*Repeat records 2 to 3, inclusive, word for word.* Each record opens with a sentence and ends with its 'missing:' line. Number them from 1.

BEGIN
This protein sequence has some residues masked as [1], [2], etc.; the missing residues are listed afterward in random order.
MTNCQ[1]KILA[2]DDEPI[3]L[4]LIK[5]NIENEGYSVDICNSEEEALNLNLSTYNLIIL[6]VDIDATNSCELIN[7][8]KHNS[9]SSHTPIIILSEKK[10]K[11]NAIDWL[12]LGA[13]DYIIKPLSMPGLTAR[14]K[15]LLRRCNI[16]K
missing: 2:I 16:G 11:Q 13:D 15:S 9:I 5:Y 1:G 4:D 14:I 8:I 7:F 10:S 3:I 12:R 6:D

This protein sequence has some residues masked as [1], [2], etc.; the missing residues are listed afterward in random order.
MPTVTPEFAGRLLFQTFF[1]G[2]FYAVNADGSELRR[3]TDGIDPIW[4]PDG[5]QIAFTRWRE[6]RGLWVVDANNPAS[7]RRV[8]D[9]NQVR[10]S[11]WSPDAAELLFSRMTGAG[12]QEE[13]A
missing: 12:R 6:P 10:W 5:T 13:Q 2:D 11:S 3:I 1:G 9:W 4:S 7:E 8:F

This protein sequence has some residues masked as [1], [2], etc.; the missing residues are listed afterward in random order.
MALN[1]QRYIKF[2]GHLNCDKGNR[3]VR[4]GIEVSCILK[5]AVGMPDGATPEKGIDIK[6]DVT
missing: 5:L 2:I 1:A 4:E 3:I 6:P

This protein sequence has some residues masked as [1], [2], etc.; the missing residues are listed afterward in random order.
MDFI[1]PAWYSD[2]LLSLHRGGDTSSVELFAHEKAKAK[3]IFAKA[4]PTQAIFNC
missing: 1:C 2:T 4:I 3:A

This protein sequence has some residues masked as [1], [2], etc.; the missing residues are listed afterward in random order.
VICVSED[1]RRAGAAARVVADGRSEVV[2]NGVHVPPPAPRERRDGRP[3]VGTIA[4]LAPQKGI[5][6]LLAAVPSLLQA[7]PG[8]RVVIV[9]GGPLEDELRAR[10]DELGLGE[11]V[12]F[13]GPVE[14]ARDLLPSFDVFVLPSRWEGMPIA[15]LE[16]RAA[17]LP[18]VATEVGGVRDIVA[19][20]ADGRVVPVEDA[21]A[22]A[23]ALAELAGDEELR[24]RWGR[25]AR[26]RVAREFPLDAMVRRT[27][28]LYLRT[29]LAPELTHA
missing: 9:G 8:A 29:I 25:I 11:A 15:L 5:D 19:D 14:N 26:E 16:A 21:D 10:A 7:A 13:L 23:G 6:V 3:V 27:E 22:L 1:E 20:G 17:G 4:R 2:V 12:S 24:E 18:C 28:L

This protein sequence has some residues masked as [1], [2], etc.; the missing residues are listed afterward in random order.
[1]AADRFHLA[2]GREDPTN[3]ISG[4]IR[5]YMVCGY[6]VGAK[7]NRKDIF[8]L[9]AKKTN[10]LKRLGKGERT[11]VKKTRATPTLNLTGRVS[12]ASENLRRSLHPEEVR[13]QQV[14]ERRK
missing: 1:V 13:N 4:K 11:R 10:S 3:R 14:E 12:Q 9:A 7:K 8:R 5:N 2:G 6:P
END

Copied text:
This protein sequence has some residues masked as [1], [2], etc.; the missing residues are listed afterward in random order.
MPTVTPEFAGRLLFQTFF[1]G[2]FYAVNADGSELRR[3]TDGIDPIW[4]PDG[5]QIAFTRWRE[6]RGLWVVDANNPAS[7]RRV[8]D[9]NQVR[10]S[11]WSPDAAELLFSRMTGAG[12]QEE[13]A
missing: 12:R 6:P 10:W 5:T 13:Q 2:D 11:S 3:I 1:G 9:W 4:S 7:E 8:F

This protein sequence has some residues masked as [1], [2], etc.; the missing residues are listed afterward in random order.
MALN[1]QRYIKF[2]GHLNCDKGNR[3]VR[4]GIEVSCILK[5]AVGMPDGATPEKGIDIK[6]DVT
missing: 5:L 2:I 1:A 4:E 3:I 6:P